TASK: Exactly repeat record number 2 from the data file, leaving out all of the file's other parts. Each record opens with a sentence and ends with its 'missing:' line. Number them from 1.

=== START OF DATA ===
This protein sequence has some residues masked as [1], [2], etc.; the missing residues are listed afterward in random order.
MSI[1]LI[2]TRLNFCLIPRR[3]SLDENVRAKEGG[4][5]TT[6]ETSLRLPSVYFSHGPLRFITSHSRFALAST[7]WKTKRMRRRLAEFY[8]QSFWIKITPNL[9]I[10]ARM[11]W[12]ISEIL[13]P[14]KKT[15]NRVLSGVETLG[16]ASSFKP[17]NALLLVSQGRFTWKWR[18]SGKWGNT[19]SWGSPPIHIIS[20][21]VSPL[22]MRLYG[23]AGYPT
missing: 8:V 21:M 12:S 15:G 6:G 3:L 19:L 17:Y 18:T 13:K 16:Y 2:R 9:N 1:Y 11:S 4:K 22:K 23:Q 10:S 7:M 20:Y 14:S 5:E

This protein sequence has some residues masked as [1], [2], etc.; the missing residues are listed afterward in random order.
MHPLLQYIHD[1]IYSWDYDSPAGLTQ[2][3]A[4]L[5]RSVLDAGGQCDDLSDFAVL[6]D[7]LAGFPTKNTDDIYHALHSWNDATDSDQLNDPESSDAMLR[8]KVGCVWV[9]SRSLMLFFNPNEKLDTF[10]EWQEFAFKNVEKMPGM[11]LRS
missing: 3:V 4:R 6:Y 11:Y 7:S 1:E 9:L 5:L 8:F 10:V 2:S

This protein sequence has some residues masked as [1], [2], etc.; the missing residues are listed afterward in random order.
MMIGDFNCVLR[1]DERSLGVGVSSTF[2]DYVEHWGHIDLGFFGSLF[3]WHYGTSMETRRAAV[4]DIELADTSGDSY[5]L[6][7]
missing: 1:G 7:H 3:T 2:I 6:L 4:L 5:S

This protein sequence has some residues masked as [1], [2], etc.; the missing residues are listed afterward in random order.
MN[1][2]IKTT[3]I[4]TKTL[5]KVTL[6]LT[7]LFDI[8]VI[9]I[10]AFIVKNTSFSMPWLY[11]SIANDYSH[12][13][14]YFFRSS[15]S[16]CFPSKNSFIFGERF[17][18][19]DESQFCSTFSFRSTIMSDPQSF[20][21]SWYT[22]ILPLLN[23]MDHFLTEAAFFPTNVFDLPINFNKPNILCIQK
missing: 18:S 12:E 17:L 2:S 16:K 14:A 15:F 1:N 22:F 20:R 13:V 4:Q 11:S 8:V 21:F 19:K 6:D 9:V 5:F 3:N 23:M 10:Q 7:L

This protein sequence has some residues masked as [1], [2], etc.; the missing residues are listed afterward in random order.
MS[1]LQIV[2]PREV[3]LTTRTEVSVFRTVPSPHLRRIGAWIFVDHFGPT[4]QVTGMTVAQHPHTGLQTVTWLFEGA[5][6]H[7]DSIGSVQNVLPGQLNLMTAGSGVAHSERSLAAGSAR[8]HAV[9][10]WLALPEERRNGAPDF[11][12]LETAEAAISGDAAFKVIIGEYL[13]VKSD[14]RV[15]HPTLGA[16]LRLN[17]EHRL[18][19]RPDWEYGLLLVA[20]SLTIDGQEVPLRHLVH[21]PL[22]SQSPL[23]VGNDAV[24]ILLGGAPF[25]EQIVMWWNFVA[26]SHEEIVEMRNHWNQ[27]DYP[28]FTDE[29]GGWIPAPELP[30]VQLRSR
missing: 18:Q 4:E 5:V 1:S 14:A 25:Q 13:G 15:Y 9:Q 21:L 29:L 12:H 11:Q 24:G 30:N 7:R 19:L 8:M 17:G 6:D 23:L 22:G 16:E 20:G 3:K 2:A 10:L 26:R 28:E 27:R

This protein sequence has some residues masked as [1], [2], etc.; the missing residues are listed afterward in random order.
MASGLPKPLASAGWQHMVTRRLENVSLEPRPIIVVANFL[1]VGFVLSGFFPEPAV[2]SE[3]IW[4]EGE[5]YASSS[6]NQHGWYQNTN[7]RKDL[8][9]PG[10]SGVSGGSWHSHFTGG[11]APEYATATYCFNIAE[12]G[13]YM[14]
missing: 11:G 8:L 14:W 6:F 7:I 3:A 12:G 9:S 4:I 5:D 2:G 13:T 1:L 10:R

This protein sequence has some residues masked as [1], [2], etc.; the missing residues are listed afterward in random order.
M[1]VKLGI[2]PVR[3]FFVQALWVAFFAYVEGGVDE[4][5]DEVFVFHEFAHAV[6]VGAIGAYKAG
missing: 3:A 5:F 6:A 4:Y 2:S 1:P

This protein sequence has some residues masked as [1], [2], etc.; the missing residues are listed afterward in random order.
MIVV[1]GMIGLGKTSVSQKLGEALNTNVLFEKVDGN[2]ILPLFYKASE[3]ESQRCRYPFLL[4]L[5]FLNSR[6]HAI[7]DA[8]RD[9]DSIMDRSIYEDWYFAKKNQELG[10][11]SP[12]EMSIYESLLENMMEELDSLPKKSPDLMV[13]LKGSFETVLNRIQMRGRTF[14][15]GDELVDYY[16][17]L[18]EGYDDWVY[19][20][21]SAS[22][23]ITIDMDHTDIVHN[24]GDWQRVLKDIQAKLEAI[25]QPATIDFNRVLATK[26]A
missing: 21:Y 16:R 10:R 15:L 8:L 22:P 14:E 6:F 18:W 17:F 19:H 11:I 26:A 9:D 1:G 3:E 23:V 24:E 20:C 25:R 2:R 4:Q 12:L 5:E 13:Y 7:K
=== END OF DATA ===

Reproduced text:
This protein sequence has some residues masked as [1], [2], etc.; the missing residues are listed afterward in random order.
MHPLLQYIHD[1]IYSWDYDSPAGLTQ[2][3]A[4]L[5]RSVLDAGGQCDDLSDFAVL[6]D[7]LAGFPTKNTDDIYHALHSWNDATDSDQLNDPESSDAMLR[8]KVGCVWV[9]SRSLMLFFNPNEKLDTF[10]EWQEFAFKNVEKMPGM[11]LRS
missing: 3:V 4:R 6:Y 11:Y 7:S 1:E 9:L 5:L 8:F 10:V 2:S